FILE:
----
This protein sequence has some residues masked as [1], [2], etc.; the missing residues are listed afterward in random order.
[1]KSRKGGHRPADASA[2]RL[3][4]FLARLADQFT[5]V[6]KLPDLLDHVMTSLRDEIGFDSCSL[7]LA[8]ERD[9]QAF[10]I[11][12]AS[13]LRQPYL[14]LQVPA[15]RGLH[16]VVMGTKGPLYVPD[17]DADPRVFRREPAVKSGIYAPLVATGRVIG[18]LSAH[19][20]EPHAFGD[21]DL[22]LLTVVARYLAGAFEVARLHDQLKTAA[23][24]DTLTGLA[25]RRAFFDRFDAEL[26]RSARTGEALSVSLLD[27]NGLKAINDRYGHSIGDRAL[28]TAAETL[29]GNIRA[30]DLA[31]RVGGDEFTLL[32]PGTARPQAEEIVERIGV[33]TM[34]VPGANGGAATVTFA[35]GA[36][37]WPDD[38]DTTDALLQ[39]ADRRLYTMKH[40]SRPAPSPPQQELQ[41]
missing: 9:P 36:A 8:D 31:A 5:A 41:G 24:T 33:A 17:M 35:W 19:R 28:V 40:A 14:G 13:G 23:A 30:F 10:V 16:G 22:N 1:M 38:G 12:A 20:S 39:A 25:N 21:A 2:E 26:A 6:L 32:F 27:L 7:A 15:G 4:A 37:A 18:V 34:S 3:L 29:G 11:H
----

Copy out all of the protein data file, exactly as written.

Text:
This protein sequence has some residues masked as [1], [2], etc.; the missing residues are listed afterward in random order.
[1]KSRKGGHRPADASA[2]RL[3][4]FLARLADQFT[5]V[6]KLPDLLDHVMTSLRDEIGFDSCSL[7]LA[8]ERD[9]QAF[10]I[11][12]AS[13]LRQPYL[14]LQVPA[15]RGLH[16]VVMGTKGPLYVPD[17]DADPRVFRREPAVKSGIYAPLVATGRVIG[18]LSAH[19][20]EPHAFGD[21]DL[22]LLTVVARYLAGAFEVARLHDQLKTAA[23][24]DTLTGLA[25]RRAFFDRFDAEL[26]RSARTGEALSVSLLD[27]NGLKAINDRYGHSIGDRAL[28]TAAETL[29]GNIRA[30]DLA[31]RVGGDEFTLL[32]PGTARPQAEEIVERIGV[33]TM[34]VPGANGGAATVTFA[35]GA[36][37]WPDD[38]DTTDALLQ[39]ADRRLYTMKH[40]SRPAPSPPQQELQ[41]
missing: 9:P 36:A 8:D 31:A 5:A 41:G 24:T 33:A 17:M 35:W 19:R 28:V 40:A 14:G 13:G 23:A 30:F 10:V 16:G 22:N 1:M 38:G 12:A 20:S 39:A 25:N 21:A 2:E 26:A 6:L 32:F 27:L 7:A 15:G 4:A 37:A 18:V 34:S 3:L 29:G 11:H